E Modern Monetary Theory And Its Bad Assumptions

The purpose of this article is to entertain ideas and point out bad assumptions, rather than to solve the debate between Modern Monetary Theorists and the Archaic Monetarists. Trying to lay out the issues may be helpful for many. I did get a laugh out of William K. Black's analysis of Monetarists as being "archaic". The very best economists are divided, scholars, and PhDs. This is a civil war. 

MMT says stimulus is needed to maximize productivity.

Clearly, MMT has been practiced by the Republicans more than the Democrats. Seems that the Republicans use it mostly for war, rather than for domestic benefits. After all, it was Richard Cheney in the midst of war in 2002 who said: "Deficits don't matter".

We know both parties have abandoned free trade for tariff socialism. There are multiple forms of good and bad and very bad socialism. Yet even the Chinese are more capitalistic when it comes to trade. Historically, the US as a developing nation had far higher tariffs than does emerging China! 

Both parties are wrong in shedding and shredding free trade. So maybe both parties are also wrong about the virtues of their versions of MMT as well.

Before discussing the Fed, MMT, and helicopter money at the end of this article, we need to look into stimulus and how bonds are behaving.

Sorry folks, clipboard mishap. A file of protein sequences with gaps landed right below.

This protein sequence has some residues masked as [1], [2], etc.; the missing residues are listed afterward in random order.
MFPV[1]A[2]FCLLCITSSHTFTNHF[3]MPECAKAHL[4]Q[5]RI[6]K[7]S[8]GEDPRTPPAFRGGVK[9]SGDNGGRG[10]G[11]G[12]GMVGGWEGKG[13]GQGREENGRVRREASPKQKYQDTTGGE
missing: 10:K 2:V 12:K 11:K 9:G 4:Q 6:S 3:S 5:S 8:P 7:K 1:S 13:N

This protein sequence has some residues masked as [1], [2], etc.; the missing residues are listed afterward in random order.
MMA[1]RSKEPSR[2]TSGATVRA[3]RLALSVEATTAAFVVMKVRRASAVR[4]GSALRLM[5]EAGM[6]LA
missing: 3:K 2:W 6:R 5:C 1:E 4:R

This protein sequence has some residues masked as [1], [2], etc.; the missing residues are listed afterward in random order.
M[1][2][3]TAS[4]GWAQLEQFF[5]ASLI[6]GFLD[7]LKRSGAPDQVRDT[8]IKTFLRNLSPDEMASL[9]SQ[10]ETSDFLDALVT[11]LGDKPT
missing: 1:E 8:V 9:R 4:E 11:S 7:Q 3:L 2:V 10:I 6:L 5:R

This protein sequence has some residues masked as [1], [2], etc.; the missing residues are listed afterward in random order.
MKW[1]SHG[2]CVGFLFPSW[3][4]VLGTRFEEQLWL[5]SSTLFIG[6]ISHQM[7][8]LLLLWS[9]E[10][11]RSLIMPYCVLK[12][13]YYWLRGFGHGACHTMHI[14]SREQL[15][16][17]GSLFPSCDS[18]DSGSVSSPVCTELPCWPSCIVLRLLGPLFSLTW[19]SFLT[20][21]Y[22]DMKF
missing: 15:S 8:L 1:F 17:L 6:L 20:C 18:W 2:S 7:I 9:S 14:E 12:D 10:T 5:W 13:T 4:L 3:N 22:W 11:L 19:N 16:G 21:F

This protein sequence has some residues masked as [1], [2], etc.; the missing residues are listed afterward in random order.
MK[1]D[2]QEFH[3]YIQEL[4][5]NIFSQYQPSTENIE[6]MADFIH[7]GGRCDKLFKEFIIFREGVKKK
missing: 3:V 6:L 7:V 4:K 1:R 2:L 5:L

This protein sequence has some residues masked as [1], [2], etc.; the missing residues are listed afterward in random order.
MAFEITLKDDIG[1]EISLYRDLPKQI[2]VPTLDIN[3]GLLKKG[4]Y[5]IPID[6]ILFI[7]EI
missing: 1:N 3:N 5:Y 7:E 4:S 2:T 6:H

Stimulus, Austerity, and Bond Reading

It has been said that US government largesse is better than European Austerity. Jim Edwards, editor of Business Insider London said this on Twitter. He liked my reply that supply-side economics is not very effective in times of low productivity and maybe only worked with Reagan because of productivity gains during his tenure as POTUS. But, I guess if you live in Europe, the worst thing is the relentless withering away of economies under the regime of Austerity.

We know that long interest rates are not rising in both prosperous times and in times of QE/QT. I think a big reason for this is because bonds as collateral are being hoarded. It could be that bonds have demand all their own, and are no longer an economic indicator of inflation or deflation or of GDP or whatever they used to portend.

So, the question for me is not whether MMT or the "archaic" guys like Scott Sumner or Rogoff are right, but whether we can really measure anything by how long bonds react and how bonds as collateral impact interest rates. And if bonds are paying out low interest because of a separate demand for bonds that is due to financialization, are we reading bonds wrong? 

1 2 3 4
View single page >> |

Disclosure: I have no financial interest in any companies or industries mentioned. I am not an investment counselor nor am I an attorney so my views are not to be considered investment ...

How did you like this article? Let us know so we can better customize your reading experience. Users' ratings are only visible to themselves.


Leave a comment to automatically be entered into our contest to win a free Echo Show.